I thus think it's right to point out, as Elmendorf does, that Crawford softens the two-tiered severe/nonsevere framework that some courts have read Anderson and Burdick to have created. It doesn't reject the idea that "severe" burdens get strict scrutiny, but less now hinges on this question. That's because even laws that don't impose severe burdens on voting should (according to six justices, by my count) get something more than deferential rational basis review.

All this admittedly requires some not inconsiderable between-the-lines reading of the various opinions in Crawford. As Elmendorf puts it, those opinions "do little to clarify how the courts ought to weigh the 'voting related interests' assertedly at stake in constitutional challenges to voting mechanics." Indeed, the case may well leave the law more confused than it found it. The Crawford opinions can, however, be read to support the proposition that the state isn't off the hook just because its law imposes a "nonsevere" burden on voter participation. That's certainly how I'd read them, were I a voting rights lawyer trying to challenge an election administration practice after Crawford.
Friday, May 2
An Election Day Registration Bill
A bill has been introduced in the Senate that would require states to allow election day registration (EDR) in federal elections. The bill may be found here and co-sponsor Senator Russ Feingold's statement in support of the bill here.

EDR has been used in nine states some of them since the 1970s. We therefore have quite a bit of evidence on its efficacy. As detailed in our recent report From Registration to Recounts: The Election Ecosystems of Five Midwestern States, it's been very successful in those states, increasing participation without any evidence of an increase in voter fraud -- the main argument that's usually used against EDR. Minnesota and Wisconsin are particularly good examples of the positive effects of EDR, as documented in that report.

Social science research has consistently found an increase in turnout due to EDR, probably in the range of 5-10%, as documented in testimony that I offered to the House Adminstration Committee when it was considering another EDR bill late last year. Senator Feingold's statement in the support of the bill thus aptly cites this as an example of the "moneyball approach to election reform," which I discussed in this post. That's the idea that election reform ought to be based on solid empirical evidence rather than intuition and anecdote -- something that's too often been the case by reformers on both the left and the right.

Another benefit of EDR is that it reduces reliance on provisional ballots and, with it, the likelihood of post-election litigation over whether those ballots should be counted. As I stated in testimony on another EDR bill that was being considered by the House Administration committee late last year:

While the turnout benefits of EDR are widely recognized, another advantage has received virtually no attention: allowing EDR can almost entirely eliminate the need for provisional ballots. That is primarily due to the fact that voters whose registration forms are mishandled need not cast a provisional ballot in EDR states. Instead, they may simply register at the polls. Consider, for example, voters whose names do not appear on registration lists when they appear at the polling place for any of the following reasons:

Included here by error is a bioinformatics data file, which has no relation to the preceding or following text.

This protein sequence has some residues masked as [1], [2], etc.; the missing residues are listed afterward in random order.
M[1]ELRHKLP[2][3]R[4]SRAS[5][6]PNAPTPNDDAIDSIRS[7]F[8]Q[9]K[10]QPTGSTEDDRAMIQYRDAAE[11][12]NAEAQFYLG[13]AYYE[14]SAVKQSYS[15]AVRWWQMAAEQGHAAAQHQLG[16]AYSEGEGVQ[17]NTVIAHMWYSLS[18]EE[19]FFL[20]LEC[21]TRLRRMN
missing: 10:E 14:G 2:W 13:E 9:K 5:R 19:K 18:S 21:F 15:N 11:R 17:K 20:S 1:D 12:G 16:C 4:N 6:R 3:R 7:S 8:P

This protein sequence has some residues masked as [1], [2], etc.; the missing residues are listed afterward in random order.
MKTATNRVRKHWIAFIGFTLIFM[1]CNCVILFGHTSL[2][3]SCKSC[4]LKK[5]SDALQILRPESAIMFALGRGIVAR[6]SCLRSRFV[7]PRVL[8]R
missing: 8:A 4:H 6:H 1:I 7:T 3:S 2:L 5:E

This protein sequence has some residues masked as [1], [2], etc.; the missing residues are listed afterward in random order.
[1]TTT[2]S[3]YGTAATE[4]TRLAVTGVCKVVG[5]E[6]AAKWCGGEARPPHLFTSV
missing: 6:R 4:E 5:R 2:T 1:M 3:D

-a third-party registration group soliciting voter registration inadvertently failed to return the form,

-a public agency that took the voter's registration application, such as a state motor vehicle office, failed to transmit that registration to the appropriate county election office, or

- the county election office made a data-entry error, say in the voter's home address, causing the voter's not to appear on the registration list for his or her polling place.

In each of these circumstances, the voter's name would not appear on the registration list for the proper polling place when he or she shows up to vote on Election Day. In a state without EDR, that voter would be relegated to the provisional voting process. In an EDR state, by contrast, the voter would be permitted to register and vote on Election Day, provided that he or she satisfied state requirements for confirming eligibility.

The data on provisional voting confirms that EDR states are much less reliant on provisional ballots than other states. In the 2004 election, for example, the EDR states of Maine, Wisconsin and Wyoming all had 0.05% or less of their registered voters cast provisional ballots.1 Maine had only 483 provisional ballots cast statewide, while Wisconsin had only 374, and Wyoming just 95.2 In Minnesota, there were zero provisional ballots cast in the 2004 presidential election. By contrast, almost 2% of Ohio's registered voters - a total of 157, 714 people - cast provisional ballots in 2004. Quite clearly, the much larger number of provisional ballots cast increases the likelihood of a close election turning into a disputed election. It is not difficult to imagine the nightmare scenario that would have emerged in Ohio in 2004, had the margin of victory been closer. The two candidates would have wound up arguing over whether provisional ballots should be counted in counties across the state, just as they argued over whether punch card ballots should be counted after Florida's 2000 election.

Greater participation in our democracy is thus only one of the benefits of EDR. Adopting EDR can virtually eliminate the need for provisional ballots and, with it, a potential source of contestation and litigation over close elections.... Put more simply, EDR promotes the value of finality as well as access, and does so without sacrificing electoral integrity.

For these reasons, I hope Congress will give serious consideration to this bill.